The study highlights potential racial and medical characteristics that affect the access of the patients to FMT.
Seah H. Lim, MD, PhD
Race, metronidazole, immunosuppressive therapy use, comorbidities and concomitant inflammatory bowel disease (IBD) are factors that may predict the need for fecal microbiota transplantation (FMT) among patients presenting with recurrent Clostridium difficile (C. difficile) infections, according to findings from a retrospective study published in Infection Control & Hospital Epidemiology.1
“Identification of these risk factors and clinical characteristics will provide insights into not only approaches to negate the risk factors but also the design of novel strategies to increase accessibility to this therapeutic approach,” lead author Seah Lim, MD, PhD, and researchers commented in regard to the FMT findings.
In this single-center cohort, investigators compared adult patients who received FMT for recurrent C. difficile infection (CDI) (n = 200) with CDI patients who did not undergo transplantation (n = 75). Electronic medical records of inpatients at an academic teaching medical center between 2006 and 2016 were used to obtain patient data. Individuals were included in this study if they had ≥3 CDI episodes during the study period.
A univariate analysis found that patients with a history of immunosuppressive therapy (odds ratio [OR], 3.4; 95% CI 1—11.6, P =.04) and metronidazole (OR, 8.5, 95% CI 1—66, P =.02) use as well as those with concomitant IBD (OR 5.8; 95% CI 1.7—19.3, P =.002) had a greater likelihood of undergoing FMT. In the univariate and multivariate analyses, patients who used oral vancomycin for their first CDI were more likely to require FMT than those who did not use this therapy (P =.02 and P =.03, respectively). Conversely, the intravenous use of vancomycin <2 months prior to the first CDI correlated with a lower risk for FMT in the univariate (OR 0.08, 95% CI 0.03—0.24, P =.000003) and multivariate (P =.0001) analyses.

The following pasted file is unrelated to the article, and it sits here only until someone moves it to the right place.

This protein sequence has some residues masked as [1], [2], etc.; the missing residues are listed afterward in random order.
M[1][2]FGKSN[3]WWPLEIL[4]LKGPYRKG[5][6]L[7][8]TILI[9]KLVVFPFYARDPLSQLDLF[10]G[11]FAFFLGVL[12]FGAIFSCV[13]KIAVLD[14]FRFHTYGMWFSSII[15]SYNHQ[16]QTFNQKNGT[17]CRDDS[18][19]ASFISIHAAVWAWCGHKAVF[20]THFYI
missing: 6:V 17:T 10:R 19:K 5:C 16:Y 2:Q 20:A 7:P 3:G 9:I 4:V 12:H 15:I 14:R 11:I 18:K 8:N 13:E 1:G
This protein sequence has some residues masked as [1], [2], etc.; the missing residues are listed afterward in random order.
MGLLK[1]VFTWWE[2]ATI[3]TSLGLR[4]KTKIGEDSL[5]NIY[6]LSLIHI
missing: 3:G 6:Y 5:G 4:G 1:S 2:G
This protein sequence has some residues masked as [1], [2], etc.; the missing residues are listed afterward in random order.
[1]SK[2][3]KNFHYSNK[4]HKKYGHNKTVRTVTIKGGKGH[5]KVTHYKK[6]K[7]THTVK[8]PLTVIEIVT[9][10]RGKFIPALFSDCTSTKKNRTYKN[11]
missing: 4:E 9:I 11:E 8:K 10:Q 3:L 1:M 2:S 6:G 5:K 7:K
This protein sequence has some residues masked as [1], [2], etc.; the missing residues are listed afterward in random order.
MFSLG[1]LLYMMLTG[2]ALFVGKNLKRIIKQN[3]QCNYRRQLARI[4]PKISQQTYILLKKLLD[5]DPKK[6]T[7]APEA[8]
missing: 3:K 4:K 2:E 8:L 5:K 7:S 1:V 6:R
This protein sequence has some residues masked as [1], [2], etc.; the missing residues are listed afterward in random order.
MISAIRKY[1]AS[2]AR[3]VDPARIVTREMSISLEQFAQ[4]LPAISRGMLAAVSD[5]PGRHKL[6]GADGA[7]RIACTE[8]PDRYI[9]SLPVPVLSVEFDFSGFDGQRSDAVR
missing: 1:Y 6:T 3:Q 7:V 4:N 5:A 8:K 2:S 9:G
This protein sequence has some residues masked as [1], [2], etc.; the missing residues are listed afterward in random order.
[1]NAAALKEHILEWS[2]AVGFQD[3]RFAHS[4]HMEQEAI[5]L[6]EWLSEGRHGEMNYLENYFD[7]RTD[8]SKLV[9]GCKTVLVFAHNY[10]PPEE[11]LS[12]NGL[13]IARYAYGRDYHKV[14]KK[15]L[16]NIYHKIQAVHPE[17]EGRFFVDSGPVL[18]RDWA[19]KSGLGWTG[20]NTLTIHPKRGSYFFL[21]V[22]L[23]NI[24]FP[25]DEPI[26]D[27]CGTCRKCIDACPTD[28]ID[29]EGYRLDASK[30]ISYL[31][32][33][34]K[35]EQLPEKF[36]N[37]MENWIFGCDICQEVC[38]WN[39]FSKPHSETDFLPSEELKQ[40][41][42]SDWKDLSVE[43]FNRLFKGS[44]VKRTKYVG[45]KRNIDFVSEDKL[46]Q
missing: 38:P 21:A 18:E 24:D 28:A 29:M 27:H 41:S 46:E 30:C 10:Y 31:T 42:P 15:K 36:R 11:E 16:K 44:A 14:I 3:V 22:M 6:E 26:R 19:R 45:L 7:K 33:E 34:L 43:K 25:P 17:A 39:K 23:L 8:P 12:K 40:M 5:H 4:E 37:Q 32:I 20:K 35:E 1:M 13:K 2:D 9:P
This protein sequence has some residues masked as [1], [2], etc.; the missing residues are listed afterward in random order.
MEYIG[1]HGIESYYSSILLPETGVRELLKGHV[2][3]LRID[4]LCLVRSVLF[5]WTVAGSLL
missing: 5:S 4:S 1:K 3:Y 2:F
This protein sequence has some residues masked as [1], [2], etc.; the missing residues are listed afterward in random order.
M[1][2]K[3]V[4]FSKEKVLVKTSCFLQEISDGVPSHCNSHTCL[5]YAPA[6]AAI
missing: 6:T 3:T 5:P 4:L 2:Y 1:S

Also, individuals who received oral vancomycin for the first CDI event had a greater need for FMT when compared with oral or intravenous metronidazole therapy (OR 1.9, 95% CI 1.1—3.4, P =.02) if these patients developed recurrent CDI. Additionally, participants who underwent FMT experienced a significantly shorter duration between the first CDI and the second CDI event compared with patients who experienced CDI but did not undergo FMT (P =.00004).
Patients with recurrent CDI who were black had a lower chance of undergoing FMT than white patients (P =.00005). The investigators suggest that this discrepancy was primarily “due to differences in the access of FMT between blacks and whites, which may be caused by disparities such as health insurance coverage, clinical access and adequacy of long-term follow-up.”
The presence of comorbidities, particularly chronic renal disease, congestive heart failure, diabetes mellitus, cancer, chronic obstructive pulmonary disease and myocardial infarction, was also associated with a lower chance of undergoing FMT.
The researchers conclude that “appropriate education provided to referring physicians may increase the access” of FMT to patients with comorbidities.
“Our findings should serve as a platform to alter the management of patients with CDI to negate their risk factors for recurrent infection,” added study investigators.
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